In what is both a reflection and an amplification of rising anti-Muslim sentiment in this country, Donald Trump has called for a ban on all Muslims entering the United States "until our country's representatives can figure out what is going on."

Trump's xenophobic statement and the popular fears it reflects have to be addressed intelligently and forcefully. We should begin addressing them by admitting that there are unique challenges with integrating Muslims and Islam itself into polities shaped by Western liberalism. But it is a task that has to be done. It cannot be avoided even by the most extreme restrictions on immigration or travel, because Muslims are our already our neighbors. And in an age of decentralized authority and instant digital communication, Islam will remain a way of life available to anyone in the West.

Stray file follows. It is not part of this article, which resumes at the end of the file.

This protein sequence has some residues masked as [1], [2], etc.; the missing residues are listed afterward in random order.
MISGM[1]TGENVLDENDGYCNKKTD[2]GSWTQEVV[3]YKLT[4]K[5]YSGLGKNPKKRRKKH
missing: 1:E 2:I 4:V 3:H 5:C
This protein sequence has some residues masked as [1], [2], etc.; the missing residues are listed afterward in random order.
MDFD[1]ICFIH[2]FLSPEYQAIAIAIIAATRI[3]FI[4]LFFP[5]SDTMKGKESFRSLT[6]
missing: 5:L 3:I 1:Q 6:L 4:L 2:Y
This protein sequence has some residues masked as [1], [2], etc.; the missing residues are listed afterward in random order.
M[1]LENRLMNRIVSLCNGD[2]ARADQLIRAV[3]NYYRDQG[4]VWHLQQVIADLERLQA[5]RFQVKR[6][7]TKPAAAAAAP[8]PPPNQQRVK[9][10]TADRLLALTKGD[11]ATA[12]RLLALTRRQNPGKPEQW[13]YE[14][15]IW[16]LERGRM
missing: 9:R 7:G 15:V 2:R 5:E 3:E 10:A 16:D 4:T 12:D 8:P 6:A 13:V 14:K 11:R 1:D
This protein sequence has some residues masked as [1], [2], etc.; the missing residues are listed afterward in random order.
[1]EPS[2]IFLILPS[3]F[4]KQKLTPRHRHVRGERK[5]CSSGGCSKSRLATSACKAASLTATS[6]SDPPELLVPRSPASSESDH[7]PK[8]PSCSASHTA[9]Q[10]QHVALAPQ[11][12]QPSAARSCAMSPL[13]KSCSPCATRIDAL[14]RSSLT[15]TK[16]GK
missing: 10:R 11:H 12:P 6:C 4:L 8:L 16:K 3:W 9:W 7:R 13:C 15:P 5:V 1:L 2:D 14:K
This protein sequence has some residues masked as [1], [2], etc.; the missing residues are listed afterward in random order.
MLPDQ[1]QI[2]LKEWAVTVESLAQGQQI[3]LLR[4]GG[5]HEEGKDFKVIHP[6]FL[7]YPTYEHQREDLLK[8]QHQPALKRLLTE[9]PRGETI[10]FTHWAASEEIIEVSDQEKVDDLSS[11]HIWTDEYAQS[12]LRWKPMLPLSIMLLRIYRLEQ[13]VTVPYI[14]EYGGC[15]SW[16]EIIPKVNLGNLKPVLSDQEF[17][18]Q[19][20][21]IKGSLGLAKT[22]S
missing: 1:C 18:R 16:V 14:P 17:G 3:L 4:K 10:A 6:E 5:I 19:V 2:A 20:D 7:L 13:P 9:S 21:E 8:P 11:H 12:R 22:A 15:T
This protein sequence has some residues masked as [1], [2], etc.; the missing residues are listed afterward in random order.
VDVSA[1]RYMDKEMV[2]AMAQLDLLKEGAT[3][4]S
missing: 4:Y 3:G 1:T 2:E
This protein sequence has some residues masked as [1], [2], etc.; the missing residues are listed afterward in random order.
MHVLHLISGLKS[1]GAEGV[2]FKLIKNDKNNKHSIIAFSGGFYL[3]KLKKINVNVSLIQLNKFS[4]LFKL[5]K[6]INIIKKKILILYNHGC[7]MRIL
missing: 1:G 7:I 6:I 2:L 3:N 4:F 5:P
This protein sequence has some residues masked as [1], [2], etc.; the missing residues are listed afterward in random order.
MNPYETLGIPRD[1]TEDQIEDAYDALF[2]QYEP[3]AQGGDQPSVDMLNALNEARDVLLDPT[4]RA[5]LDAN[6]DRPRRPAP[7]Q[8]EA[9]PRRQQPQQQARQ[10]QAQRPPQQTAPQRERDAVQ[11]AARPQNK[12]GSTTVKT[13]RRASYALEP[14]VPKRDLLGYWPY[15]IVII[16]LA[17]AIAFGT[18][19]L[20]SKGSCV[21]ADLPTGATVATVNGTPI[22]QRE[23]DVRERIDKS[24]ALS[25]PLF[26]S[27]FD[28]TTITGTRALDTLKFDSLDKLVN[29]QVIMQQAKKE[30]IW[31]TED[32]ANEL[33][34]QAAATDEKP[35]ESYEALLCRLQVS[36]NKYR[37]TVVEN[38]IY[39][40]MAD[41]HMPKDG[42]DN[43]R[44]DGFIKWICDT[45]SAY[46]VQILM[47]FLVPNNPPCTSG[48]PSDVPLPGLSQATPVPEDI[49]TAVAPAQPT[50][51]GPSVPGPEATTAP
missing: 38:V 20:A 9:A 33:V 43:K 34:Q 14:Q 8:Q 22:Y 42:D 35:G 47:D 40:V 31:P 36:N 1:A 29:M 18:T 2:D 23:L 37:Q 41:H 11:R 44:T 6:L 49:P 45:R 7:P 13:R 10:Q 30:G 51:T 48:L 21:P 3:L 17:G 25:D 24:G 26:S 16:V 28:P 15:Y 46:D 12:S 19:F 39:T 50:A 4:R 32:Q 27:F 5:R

A particularly intense example of America's Trumpian Islamophobia was captured at a town meeting in Virginia over plans to build a mosque. A man erupted at a Muslim who was speaking, "Every Muslim is a terrorist, period." Others at the meeting applauded the erupting man for saying that he didn't want Islam's "death cult" in his town.

That is ignorant and wrong. But if you will, consider a more thoughtful and advanced version of this argument: The Prophet Muhammad was a military leader and conqueror, a militant posture that shapes Islam to this day. The Grand Ayatollah was telling the truth when he said "Islam is politics or it is nothing." Osama bin Laden's fatwa against America was totally consistent with the texts and spirit of early Islam. Today's millions upon millions of non-violent Muslims could reasonably be described as lax Muslims.

It's easy enough to dismiss that argument as bigoted, too, and to note that it fails to recognize the very real variety within Islam. At the same time, we should recognize that our culture entertains similarly structured arguments against more familiar religions.